“They give you them rabies shots in the stomach. It has to be a great big long needle because they stick it all the way through your belly into your backbone. You have to take one shot ever day for 14 days. I hear it’s awful!”

  • Reply
    B. Ruth
    May 24, 2017 at 10:42 am

    I have always been afraid of Rabies…Back in the fifties a cute little black cocker spaniel look alike, from the children’s book Dick and Jane, got hit by a car and wandered into our yard…The tire just brushed his head and shoulder, but I am sure he was very sore as it rested under a tree. My parents attempted to find the owner and we were told to leave the dog alone that it didn’t seem all that hurt…no cuts or blood and was walking…and it would probably go on back where it lived to his owner. Of course days passed and he stayed. My brother was playing with him and patted his shoulder and he snapped and bit my brother…Panic set in…the doctor recommended rabies shots and we have the dog confined for several days…Everything went well, the dog wasn’t rabid but my brother had to take the whole series of rabies shots in the belly and he said they hurt…My Dad said after all that work and trouble the dog was coming back home with us…He became the best pet for my brothers following them to the creek when fishing, on paper routes and to school…
    Rabies was always talked about after vaccinations to protect animals was required by the government…Every year about this time, stories of rabies sightings occur. Only it seems when it is time for the local annual rabies clinics….Raccoons then Skunks then bats seem nowadays to be the carriers…Back in the day we were warned of foxes, dogs and cats…Only two to three people die or rabies a year nowadays…I think the dropping of rabies protection baits by helicopter in more rural areas really work for the wild animals to help control the disease…I haven’t heard of this being done in a while…rabies is costs are over three hundred thousand dollars…and profitable for some. I have heard that some rabies shots are not necessary every year, especially if they have had regular vaccines for a couple of years. Our dog had a shot one year that lasted three years…then all of a sudden the county decided the next year to require yearly shots…Ponder on this one….
    I am more afraid of rabid bats…A woman died a few years ago near the plateau from handling a bat, bitten and contracted rabies…
    Cudjo, the movie about the rabid St. Bernard was my most memorable rabies movie besides Old Yeller! Yep, and I remember kids during the fifties yelling…”MAD DOG” if someone saw a strange dog! Memories abound!
    Thanks Tipper

  • Reply
    May 24, 2017 at 9:16 am

    My Mother told of having to take round of shots for rabies when she was small. I wish I had asked more questions, because that must have been an ordeal back then just getting her back and forth to doctor.
    In the last few years I had read a story where a child had taken a cute little raccoon to a country church, and the other children were petting it. The raccoon had rabies, and all the children had to get the shots. This is not on the subject, but another scary thing was Tetanus or Lockjaw. In those days most did not survive “Lockjaw.” Dad talked about a cousin who survived Tetanus. Childhood was full of danger, and I stepped on many rusty nails as did my siblings. We children were blissfully unaware of all the dangers, as we flipped head first over bicycle handlebars. No helicopter parents back then!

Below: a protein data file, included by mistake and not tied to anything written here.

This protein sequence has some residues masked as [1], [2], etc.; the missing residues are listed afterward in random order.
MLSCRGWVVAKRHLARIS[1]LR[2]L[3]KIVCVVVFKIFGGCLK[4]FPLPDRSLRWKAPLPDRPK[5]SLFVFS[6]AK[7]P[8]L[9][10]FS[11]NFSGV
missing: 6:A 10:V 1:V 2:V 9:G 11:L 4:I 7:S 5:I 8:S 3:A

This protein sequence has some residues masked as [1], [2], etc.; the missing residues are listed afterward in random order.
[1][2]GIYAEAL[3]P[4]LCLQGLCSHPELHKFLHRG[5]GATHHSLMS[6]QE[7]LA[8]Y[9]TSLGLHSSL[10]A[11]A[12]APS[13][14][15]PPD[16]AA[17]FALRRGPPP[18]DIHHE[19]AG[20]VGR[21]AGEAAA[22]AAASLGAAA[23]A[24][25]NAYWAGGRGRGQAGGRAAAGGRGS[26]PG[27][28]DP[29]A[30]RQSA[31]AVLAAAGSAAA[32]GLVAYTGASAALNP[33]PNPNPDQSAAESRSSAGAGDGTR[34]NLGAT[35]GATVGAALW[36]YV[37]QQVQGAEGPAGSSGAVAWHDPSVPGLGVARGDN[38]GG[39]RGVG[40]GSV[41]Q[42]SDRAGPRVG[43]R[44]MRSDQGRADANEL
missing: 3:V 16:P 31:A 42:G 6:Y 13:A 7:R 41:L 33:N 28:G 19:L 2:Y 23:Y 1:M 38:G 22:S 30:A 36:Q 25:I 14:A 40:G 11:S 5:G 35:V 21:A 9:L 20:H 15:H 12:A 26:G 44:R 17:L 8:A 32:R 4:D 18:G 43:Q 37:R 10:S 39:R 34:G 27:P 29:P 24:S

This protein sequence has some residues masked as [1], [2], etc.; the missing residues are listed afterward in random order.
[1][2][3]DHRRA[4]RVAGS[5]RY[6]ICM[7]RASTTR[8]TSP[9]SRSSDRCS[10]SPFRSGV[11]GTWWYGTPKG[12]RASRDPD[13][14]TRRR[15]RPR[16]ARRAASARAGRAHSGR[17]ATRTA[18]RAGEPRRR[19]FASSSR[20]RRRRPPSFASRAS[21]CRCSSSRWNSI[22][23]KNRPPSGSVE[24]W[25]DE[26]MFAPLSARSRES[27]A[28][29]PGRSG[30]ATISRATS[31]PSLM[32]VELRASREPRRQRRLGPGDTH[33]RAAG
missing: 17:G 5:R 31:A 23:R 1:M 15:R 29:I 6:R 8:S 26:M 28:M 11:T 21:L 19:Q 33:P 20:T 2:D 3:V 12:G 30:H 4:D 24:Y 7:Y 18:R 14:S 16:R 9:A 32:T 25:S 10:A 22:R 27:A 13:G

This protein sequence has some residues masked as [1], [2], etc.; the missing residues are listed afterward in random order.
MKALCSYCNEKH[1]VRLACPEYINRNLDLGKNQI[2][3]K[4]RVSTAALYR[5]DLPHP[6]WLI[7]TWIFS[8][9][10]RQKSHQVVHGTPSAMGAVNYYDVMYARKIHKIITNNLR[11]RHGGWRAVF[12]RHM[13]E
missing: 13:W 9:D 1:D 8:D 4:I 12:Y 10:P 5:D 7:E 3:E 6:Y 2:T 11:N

• Reply
    Ron Stephens
    May 24, 2017 at 9:07 am

    Never had any brushes with rabies, thought it was a concern every year. I heard the stories of dogs whose eyes turned green and disposition turned mean. We shut up a dog in a barn stall once because my Dad thought he might have been bit by a rabid animal. As best I recall, he was not rabid.

  • Reply
    May 24, 2017 at 9:06 am

    I was bitten by a dog when I was 5 years old, and went through the rabies shot series. I don’t recall them being real painful. My father killed the dog, so supposedly he couldn’t be tested for rabies. I was near the dog while he was eating so I guess he felt threatened. He was a new pet we had gotten only a few days earlier.

  • Reply
    Dee Parks
    May 24, 2017 at 8:12 am

    Growing up in Northern Illinois, I knew that animals could get rabies and you had to get these terrible shots if you got bit by a dog with it. I also remember my parents talking about growing up down South where they used the term “Mad Dog” with much scarier stories. I think my grandparents as well as other people were very afraid of this disease and rightly so. Probably dogs were killed that did not have rabies but were sick with something else. It was just too dangerous to take a chance.

  • Reply
    Ed Karshner
    May 24, 2017 at 8:02 am

    It seems like rabies is part of rural life and imagination. I think of Old Yeller and To Kill a Mockingbird. But, this story and yesterday’s post makes me think about how our environments change. My Great Uncle talks about how they nearly hunted out the squirrels in Spud Run and the deer had long been gone. Now, the place is teeming with them. And coyotes. I’d never even seen a coyote until I moved out west. Now, my parents have to give their dogs medicine to keep them from getting some disease dogs get from coyote urine. My brother bought a mini-14 and regularly shoots coyote that stray on his property around my niece’s fair rabbits. Although, I think he just wanted an excuse to get a mini-14.
    It makes you wonder what my grandkid’s world will look like.

  • Reply
    Sheryl Paul
    May 24, 2017 at 7:56 am

    Rabies are scary, even now.

  • Reply
    Miss Cindy
    May 24, 2017 at 7:15 am

    Gruesome stories and gruesome remedies! I’ve heard about rabies but never was around where any animals had it. Thanks, Larry, for the story. It a glimpse into life in the mountains.